Medicine has helped us to rediscover the meaning of grace in our theology. This is perhaps its most important contribution. You cannot help people who are in psychosomatic distress by telling them what to do. You can help them only by giving them something - -by accepting them. This means help through the grace which is active in the healing relationship whether it is done by the minister or by the doctor. This, of course, includes the reformation point of view, a view which has also been rediscovered by medicine, namely, you must feel that you have been accepted. Only then can one accept himself. It is never the other way around. That was the plight of Luther in his struggle against the distorted late Roman Church which wanted "that men make themselves first acceptable and then God would accept them." But it is always the other way around. First you must be accepted. Then you can accept yourself, and that means, you can be healed. Illness, in the largest sense of body, soul, and spirit, is estrangement.

A third point has to do with Christology. If we speak of the manifestation of the New Being in Christ, then we do not have to go into matters which involved the early church following its Greek philosophical need. Rightly for that period, but wrongly for us, there was need of a kind of divine-human-nature chemistry. What is understandable for people of our time, and what we can say today, is that we have a message of something which breaks the existential conflict and overcomes estrangement. There is a power from beyond existence which for us is verifiable by participation. This gives quite a different type of Christology. Christ is the place where the New Reality is completely manifest because in him in every moment, the anxiety of finitude and the existential conflicts are overcome. That is his divinity. This means that he is not another law. If he were another law with commandments and prohibitions, he would be just old being and not New Being; he would be just that from which we would need another healer. But he can be the healer because he is not law. Nor do we need for this Christology the sacrifice of the intellect. This again would be a human work. It would be old being, and we would need someone who could liberate us from this old being. What he is, is healing power overcoming estrangement because he himself was not estranged.

Finally, a few words about the Church in the light of the idea of the New Being. The Church is the Community of the New Being. Again and again, people say, "I do not like organized religion." The Church is not organized religion. It is not hierarchical authority. It is not a social organization. It is all of this, of course, but it is primarily a group of people who express a new reality by which they have been grasped. Only this is what thc Church really means. It is the place where the power of the New Reality which is Christ, and which was prepared in all history and especially in Old Testament history, moves into us and is continued by us.

It can be said, for instance, that the Church is the place where an act of love overcomes the demonic force of objectification--of making people into objects, into things. It is not a new law for social action, but it is the place where we can do a double thing; withdraw from the situation, and attack the situation. The Church is the place where the New Being is real, and the place where we can go to introduce the New Being to reality. It is the continuation of the New Being, even if its organization seems always a betrayal of the New Being. And the New Being which is behind all this is the Divine Being. But the Divine Being is not a being beside others. It is the power of being conquering non-being. It is eternity conquering temporality. It is grace conquering sin. It is ultimate reality conquering doubt. From the point of view of the New Being it is the ground of being, and therefore the creator of the New Being. And out of this ground we can get the courage to affirm being, even in a state of doubt, even in anxiety and despair. The New Being includes a new approach to God which is possible even to those who are under the despair of doubt and donít know the way out.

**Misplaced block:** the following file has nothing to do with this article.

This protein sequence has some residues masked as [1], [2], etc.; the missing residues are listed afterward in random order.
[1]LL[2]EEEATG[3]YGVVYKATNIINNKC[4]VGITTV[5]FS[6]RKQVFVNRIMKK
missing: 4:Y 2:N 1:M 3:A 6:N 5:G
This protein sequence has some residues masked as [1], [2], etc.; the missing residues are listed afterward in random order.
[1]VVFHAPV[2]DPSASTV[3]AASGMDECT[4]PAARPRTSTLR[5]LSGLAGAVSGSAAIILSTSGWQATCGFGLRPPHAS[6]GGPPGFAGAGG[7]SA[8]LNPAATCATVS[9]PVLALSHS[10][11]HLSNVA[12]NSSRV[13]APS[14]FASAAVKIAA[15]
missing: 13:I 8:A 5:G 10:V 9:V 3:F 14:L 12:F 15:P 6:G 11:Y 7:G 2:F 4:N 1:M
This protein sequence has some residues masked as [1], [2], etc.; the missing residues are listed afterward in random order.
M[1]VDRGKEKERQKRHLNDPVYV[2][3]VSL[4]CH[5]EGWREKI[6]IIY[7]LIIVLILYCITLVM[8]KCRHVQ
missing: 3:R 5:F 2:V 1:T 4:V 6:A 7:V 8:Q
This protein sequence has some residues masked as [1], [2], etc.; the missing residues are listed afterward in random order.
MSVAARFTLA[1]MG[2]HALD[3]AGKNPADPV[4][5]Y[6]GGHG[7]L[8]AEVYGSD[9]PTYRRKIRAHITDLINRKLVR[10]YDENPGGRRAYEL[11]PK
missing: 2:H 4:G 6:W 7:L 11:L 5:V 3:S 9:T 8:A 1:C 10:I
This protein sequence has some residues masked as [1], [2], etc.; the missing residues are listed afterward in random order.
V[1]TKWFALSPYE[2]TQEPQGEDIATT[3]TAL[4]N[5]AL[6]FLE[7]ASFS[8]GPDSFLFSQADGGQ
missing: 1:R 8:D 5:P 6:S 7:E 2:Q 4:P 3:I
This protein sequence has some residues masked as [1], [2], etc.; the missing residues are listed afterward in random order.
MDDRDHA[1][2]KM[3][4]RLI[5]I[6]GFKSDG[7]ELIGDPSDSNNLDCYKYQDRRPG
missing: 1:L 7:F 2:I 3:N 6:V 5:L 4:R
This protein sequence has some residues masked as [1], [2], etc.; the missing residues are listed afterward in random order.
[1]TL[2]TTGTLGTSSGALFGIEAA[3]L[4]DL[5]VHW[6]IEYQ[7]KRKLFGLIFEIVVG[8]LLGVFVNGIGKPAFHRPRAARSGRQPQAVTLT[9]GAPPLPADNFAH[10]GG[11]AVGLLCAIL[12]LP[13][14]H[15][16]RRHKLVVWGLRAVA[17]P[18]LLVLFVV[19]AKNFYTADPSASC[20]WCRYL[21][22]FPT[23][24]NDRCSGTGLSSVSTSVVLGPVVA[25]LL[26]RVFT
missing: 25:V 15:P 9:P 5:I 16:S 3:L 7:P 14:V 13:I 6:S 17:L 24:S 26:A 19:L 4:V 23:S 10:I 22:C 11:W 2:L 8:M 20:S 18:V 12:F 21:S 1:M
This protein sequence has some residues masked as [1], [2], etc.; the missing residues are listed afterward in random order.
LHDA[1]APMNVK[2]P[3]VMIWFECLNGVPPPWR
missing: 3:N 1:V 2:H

Now a word about the term "stumbling block." Christian ministers often, when they feel frustrated, say that Christianity must be a stumbling block for most people. Nevertheless there are always a few who come to our churches for whom it is not a stumbling block. This gives the minister consolation. But there are two kinds of "stumbling blocks." One is genuine, the one implied in what was said at the beginning of this chapter about about genuine decision. There s always a genuine against the Gospel for those for whom it is a stumbling block. But this decision should not be dependent on the wrong stumbling block, namely, the wrong way of our communication of the Gospel -- our inability to communicate. What we have to do is to overcome the wrong stumbling block in order to bring people face to face with the right stumbling block and enable them to make a genuine decision. Will the Christian churches be able to remove the wrong stumbling blocks in their attempts to communicate the Gospel?